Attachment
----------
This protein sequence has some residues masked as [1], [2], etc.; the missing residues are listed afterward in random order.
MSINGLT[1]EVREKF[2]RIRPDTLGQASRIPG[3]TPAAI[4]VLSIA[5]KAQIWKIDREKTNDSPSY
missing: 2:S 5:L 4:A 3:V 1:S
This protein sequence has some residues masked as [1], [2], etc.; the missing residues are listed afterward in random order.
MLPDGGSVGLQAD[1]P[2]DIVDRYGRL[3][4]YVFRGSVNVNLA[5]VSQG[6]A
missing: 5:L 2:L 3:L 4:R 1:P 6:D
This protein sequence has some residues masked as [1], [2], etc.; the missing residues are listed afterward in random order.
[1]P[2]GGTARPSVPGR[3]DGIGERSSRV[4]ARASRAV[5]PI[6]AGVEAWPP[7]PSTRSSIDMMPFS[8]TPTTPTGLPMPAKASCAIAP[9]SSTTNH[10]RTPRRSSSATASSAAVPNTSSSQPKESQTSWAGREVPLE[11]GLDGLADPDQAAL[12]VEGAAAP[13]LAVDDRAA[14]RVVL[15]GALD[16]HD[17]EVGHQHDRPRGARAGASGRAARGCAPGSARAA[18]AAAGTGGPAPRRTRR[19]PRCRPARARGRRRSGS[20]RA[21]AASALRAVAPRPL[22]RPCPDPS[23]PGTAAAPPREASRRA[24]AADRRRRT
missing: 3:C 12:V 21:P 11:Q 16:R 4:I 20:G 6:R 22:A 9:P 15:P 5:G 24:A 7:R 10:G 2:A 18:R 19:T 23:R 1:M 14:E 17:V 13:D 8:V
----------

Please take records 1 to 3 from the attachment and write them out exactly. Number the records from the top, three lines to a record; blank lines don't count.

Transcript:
This protein sequence has some residues masked as [1], [2], etc.; the missing residues are listed afterward in random order.
MSINGLT[1]EVREKF[2]RIRPDTLGQASRIPG[3]TPAAI[4]VLSIA[5]KAQIWKIDREKTNDSPSY
missing: 2:S 5:L 4:A 3:V 1:S
This protein sequence has some residues masked as [1], [2], etc.; the missing residues are listed afterward in random order.
MLPDGGSVGLQAD[1]P[2]DIVDRYGRL[3][4]YVFRGSVNVNLA[5]VSQG[6]A
missing: 5:L 2:L 3:L 4:R 1:P 6:D
This protein sequence has some residues masked as [1], [2], etc.; the missing residues are listed afterward in random order.
[1]P[2]GGTARPSVPGR[3]DGIGERSSRV[4]ARASRAV[5]PI[6]AGVEAWPP[7]PSTRSSIDMMPFS[8]TPTTPTGLPMPAKASCAIAP[9]SSTTNH[10]RTPRRSSSATASSAAVPNTSSSQPKESQTSWAGREVPLE[11]GLDGLADPDQAAL[12]VEGAAAP[13]LAVDDRAA[14]RVVL[15]GALD[16]HD[17]EVGHQHDRPRGARAGASGRAARGCAPGSARAA[18]AAAGTGGPAPRRTRR[19]PRCRPARARGRRRSGS[20]RA[21]AASALRAVAPRPL[22]RPCPDPS[23]PGTAAAPPREASRRA[24]AADRRRRT
missing: 3:C 12:V 21:P 11:Q 16:R 4:I 20:G 6:R 22:A 9:P 15:P 5:G 24:A 7:R 10:G 2:A 18:R 19:T 23:R 1:M 14:E 17:V 13:D 8:V